Please don’t stress or worry…we don’t have many problems…but when they occur we handle them to your complete satisfaction..! Please 928-713-7597 if you can’t resolve this problem or if my instructions are confusing. We won’t rest until this resolved so please keep us in the loop. TIM

Happy Ending:

Hi there, thanks sooooooo much for your quick and wonderful response. We have successfully inflated the boat and it now holds the air. I guess it was that one valve that was giving me a hard time. Thank you so much for your GREAT customer service – it is appreciated.
I will leave positive feedback for you and I hope u do the same for me.
Happy boating.

2nd Happy Ending:

Heike ordered a second Sea Eagle 330 for her Dad a short time later.


I really like the look of your kayak, I have been looking at inflatables for some time, dragonfly seyvlor etc but really like the look of your kayak. I am a 60 yr. young woman and live near a lake and would like to paddle the shore line with my dog. Would one person be able to handle this kayak. Also what about the depth of the kayak interior. Pictures appear to vary and I don’t want to be sitting on top. What about stability as far as side to side motion, I realize you can tip anything over if you try hard enough but that is an important feature to me. Also appreciate the dual skeg system would appear to be an excellent feature is there a front tracking or steering feature as well. are there foot supports or braces. I am sorry for all the questions. I know very little about this subject but don’t want to purchase something I will be afraid to use or that is unmanageable. I looked at hard shell as well but the trailer to haul one is another issue. Thank you so much for your time. J.


Thanks for contacting us with your observations and questions.A healthy 60 year ols woman or man can easily handle the Sea Eagle 330 kayak. This is the boat that this 64 year old uses to carry in to the high lakes for a little fishing. I don’t have a dog anymore(nuts)but don’t worry J…the 330 hull fabric is dog-proof! You do sit down deep and snug in the 330 and after a few minute learning curve your fears of tipping will be erased forever. I think that the skegs on the back are all you’ll need. Keeping any general purpose kayak (inflatable or hard)tracking straight comes more from paddlers technique than boat design. The best tracking kayaks are long and narrow and unstable! The most stable kayaks are wide and inflatable but tend to wallow.It’s hard to get it all in one kayak but the two skegs on the 330 go a long way to improve tracking without sacrificing stability. The 330 doesn’t have foot braces. You squeeze your outer thighs against the inner bulge of the inflated pontoons for balance then short choppy paddle strokes keep you going straight down the middle. Put a passenger or paddler (dog or human)in the front seat and push your feet against the front seat back for additional power as well as additional back support for the front passenger/paddler. You mentioned other inflatable brands.Sea Eagle inflatable are the most trouble free of them all. Gotta go…it’s time to paddle…TIM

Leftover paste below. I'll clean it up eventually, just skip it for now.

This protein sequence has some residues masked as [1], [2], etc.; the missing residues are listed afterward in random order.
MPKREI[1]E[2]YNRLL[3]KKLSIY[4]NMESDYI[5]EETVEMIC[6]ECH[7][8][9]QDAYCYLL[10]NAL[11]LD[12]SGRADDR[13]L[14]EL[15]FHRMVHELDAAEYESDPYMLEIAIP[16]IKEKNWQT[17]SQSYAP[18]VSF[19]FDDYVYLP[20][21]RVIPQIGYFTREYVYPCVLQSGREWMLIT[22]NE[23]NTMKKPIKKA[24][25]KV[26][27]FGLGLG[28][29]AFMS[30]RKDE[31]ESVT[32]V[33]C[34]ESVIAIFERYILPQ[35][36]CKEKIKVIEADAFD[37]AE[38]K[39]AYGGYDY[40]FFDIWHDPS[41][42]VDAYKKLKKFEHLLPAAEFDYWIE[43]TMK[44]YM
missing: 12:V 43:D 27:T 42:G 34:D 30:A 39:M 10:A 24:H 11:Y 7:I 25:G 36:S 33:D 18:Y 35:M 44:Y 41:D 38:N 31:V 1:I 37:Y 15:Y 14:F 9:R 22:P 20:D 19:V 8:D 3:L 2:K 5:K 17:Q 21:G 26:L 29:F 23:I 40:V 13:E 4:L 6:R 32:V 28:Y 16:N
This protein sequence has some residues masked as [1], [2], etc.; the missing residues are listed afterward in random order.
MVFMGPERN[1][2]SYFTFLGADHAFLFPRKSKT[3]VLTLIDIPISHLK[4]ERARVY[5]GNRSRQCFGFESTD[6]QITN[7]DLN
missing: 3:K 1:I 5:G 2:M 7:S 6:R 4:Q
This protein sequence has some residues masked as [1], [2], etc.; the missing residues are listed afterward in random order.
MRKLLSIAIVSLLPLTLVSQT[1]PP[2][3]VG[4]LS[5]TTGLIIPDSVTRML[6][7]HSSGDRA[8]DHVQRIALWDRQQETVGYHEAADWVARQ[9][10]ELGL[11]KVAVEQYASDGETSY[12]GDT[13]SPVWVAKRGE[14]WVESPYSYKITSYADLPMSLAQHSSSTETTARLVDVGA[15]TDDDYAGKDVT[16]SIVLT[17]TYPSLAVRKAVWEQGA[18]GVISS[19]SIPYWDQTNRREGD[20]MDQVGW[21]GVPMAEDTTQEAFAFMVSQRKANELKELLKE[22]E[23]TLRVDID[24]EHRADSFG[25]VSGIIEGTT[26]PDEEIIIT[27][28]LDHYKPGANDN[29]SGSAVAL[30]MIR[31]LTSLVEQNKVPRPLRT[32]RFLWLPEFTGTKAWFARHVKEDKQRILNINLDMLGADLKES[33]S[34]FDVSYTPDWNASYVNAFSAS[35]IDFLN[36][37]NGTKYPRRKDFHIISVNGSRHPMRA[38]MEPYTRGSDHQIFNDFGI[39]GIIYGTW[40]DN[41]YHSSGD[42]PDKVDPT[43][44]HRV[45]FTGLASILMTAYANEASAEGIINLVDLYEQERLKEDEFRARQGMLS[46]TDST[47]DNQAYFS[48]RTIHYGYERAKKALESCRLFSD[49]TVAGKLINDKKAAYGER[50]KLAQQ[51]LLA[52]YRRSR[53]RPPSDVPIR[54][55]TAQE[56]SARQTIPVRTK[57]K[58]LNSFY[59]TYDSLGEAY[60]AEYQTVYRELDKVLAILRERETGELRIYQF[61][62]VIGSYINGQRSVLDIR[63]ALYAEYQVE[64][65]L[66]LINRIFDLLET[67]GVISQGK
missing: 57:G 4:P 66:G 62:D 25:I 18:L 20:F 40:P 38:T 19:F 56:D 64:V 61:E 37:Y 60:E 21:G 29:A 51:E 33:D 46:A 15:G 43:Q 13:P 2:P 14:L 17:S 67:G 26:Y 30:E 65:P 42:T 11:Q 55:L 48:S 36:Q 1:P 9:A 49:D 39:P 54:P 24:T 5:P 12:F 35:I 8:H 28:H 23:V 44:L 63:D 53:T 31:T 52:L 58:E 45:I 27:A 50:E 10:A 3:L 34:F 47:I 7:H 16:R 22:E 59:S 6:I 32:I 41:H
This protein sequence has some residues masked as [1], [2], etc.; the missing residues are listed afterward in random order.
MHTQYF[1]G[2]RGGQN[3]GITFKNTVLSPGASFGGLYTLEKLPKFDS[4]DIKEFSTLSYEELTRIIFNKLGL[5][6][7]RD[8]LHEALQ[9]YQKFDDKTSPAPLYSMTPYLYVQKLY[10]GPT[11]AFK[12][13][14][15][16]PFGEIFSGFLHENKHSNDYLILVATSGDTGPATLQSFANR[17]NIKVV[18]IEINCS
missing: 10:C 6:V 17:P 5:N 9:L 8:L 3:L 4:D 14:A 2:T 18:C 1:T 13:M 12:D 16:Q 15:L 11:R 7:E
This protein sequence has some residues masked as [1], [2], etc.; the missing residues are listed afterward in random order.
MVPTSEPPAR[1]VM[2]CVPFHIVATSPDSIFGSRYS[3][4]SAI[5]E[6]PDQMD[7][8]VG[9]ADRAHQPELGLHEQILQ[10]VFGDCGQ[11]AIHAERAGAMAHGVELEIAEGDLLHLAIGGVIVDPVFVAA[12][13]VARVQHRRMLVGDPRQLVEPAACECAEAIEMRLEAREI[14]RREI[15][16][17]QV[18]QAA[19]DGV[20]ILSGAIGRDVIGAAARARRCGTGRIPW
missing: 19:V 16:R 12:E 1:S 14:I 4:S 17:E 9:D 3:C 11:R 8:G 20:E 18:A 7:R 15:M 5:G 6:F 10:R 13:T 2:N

Hi Tim!
In two minds about the Sea-eagle 330 ? I am planning a fishing trip to the
Bahamas outer islands. I basically need an Kayak that’s light (due to the
limited baggage allowance on the small planes )  and capable of getting me
a mile up some inland saltwater creeks to do some fishing. I have read that
the 300 is difficult to paddle and is slow ? Would this be an issue on a
mile / two mile trip ? Do the 8 foot paddles work better than the 7foot
back pack  paddles ?
Are there any alternatives kayaks for this price range up to around
Many thanks


At the risk of wearing out the old adage, “you get what you pay for,” all
kayaks(hard or soft) have a return in quality,stability, speed, and tracking
commiserate with the cost. I have taken a 330 on many 2 mile jaunts but I
did go slow and the 330’s below avg. tracking wasn’t a concern  because the
330 was literally the only boat in my inventory that was light enough to
carry solo into these remote locations. It was the 330 or nuthin’…!  My advice is
to take the 330 and put up with it or increase your budget to $749 and buy
the Sea Eagle 340. The Sea Eagle 340 packs down even smaller than the Sea Eagle

330 but it’s not as light.

Heidi read between the lines on my answer above and thought I meant the Sea eagle 330 kayak is just one step above “nuthin!” Not at all! Just in case you took the same meaning… see if this helps.